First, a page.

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Tuesday, 13 December 2011

Moving things

Yesterday morning I'm up early to arrange to collect the tipper truck from the park compound to drive over to the garage in St Peter's Road where the tools and machinery that belong to the Central Handsworth Practical Care Project have been kept for many years. At last we have an alternative place for them in the secure garage of the compound, thanks to Gary McManus of Birmingham Parks and Nurseries, the arms-length city company that looks after Handsworth and other parks around the city.
I'd walked Oscar over to St Peter's Road the night before and introduced myself to Glynis' husband George, who owns the garage. We made an appointment for Monday's move. At the compound in the park where I cycled I found the tipper truck battery again dead. Not a spark. I tried to phone Ian at Cornwall Road Autos. His phone was engaged. I cycled there - about half a mile. He was working in his little office.
"I'll be over in 10 minutes"
Back at the compound I began moving tools already in the tipper's cabin into the compound's garage. Ian arrived to gave the tipper a jump-lead start from his car. We let the engine run a while,
I drove out - pulling in wing mirrors - through one side of the Holly Road Park Gates (the sibling gate currently sags on its hinges, so not easily opened). In St Peter's Road, a mile away, narrow, lined with parked cars, I found a space near George's lock-up. He let me in through his front door then into the garage where I lifted out the heavy iron bolt bar that guards its doors and began transporting an Aladdin's Cave of tools into the back of the tipper; in the case of hand tools into the cabin. The mowers needed two to lift but I managed on my own to heave them onto the tipper bed with the side flaps down. Loaded with mowers, strimmers, hedge trimmers, chains-saws, a leaf blower, and more, I drove back to the park compound. With help from Imran, who works there and has an allotment near me on the VJA, carried the equipment into the garage, laying them higgledy-piggley on the concrete floor.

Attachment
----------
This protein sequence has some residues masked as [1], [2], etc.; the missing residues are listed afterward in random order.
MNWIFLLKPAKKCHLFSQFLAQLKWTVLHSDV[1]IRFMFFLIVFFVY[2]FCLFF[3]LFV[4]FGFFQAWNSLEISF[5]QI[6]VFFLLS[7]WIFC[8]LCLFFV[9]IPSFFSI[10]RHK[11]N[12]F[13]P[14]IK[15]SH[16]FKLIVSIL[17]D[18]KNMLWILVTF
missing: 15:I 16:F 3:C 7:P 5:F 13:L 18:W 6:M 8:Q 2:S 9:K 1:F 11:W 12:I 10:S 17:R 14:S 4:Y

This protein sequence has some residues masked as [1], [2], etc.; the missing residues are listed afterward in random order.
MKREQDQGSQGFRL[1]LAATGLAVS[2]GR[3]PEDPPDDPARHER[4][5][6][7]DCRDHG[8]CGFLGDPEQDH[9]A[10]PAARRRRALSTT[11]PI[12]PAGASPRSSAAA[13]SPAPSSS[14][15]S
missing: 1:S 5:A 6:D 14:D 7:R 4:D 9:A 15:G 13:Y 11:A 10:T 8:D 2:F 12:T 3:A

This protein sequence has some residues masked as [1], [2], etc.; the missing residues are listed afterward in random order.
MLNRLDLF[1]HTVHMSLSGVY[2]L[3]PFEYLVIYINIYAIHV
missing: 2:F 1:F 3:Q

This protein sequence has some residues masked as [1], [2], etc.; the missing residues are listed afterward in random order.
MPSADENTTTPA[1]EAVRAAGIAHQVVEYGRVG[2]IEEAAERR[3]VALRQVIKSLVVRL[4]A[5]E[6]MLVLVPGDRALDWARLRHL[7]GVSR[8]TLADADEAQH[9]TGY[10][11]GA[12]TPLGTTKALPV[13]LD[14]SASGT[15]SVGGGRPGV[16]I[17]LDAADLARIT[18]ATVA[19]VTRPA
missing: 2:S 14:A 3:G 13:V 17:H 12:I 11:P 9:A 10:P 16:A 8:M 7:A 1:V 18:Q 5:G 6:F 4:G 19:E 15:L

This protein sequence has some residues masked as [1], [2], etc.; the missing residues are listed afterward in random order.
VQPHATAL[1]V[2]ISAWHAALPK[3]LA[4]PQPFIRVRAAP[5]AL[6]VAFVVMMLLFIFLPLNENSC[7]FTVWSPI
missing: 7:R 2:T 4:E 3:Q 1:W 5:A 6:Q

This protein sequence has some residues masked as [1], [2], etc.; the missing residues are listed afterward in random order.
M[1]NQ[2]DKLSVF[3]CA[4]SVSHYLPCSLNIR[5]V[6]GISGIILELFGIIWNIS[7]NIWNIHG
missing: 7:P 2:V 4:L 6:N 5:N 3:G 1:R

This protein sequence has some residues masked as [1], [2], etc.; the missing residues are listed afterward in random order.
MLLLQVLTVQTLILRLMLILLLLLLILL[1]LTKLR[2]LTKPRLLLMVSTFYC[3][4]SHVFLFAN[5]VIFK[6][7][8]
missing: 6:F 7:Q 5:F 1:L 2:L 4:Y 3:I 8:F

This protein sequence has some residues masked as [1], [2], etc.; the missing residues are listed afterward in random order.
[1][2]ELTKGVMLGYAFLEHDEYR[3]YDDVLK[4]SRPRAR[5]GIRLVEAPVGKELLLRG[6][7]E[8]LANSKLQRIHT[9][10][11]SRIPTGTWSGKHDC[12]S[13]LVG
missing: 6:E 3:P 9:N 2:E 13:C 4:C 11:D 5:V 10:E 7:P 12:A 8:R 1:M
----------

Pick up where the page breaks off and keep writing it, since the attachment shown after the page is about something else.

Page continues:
I rang my neighbour John Rose - on the advisory group of the project - who I well knew was already busy on phone and computer with other community responsibilities - and asked if he could manage half an hour to help with my second trip - towing a wood chipper that filled a large part of George's garage. John came as busy people do, and we lugged and heaved at the chipper to get it connected to the tipper's tow ball. Waving by or stopping drivers trying to get through St Peter's Road as we worked.
Once back at the Park, Allen Broad took over and expertly reversed chipper and tipper into an assigned space on the compound. We spoke of next steps; neatly storing and securing the tools, planning to sell the truck and the chipper. I'm almost exhausted with small but important details like having the right keys for things and the right cable connections between the tipper and the chipper - one being UK and the other a new European connector for which I must get an adaptor, and as the man at Halfords said "Make sure you're clear which is female and male."
UK - er - transgender?

New European female
There has also to be a break-away cable in case the tow breaks. It's there but with no clear means of attachment to the tipper.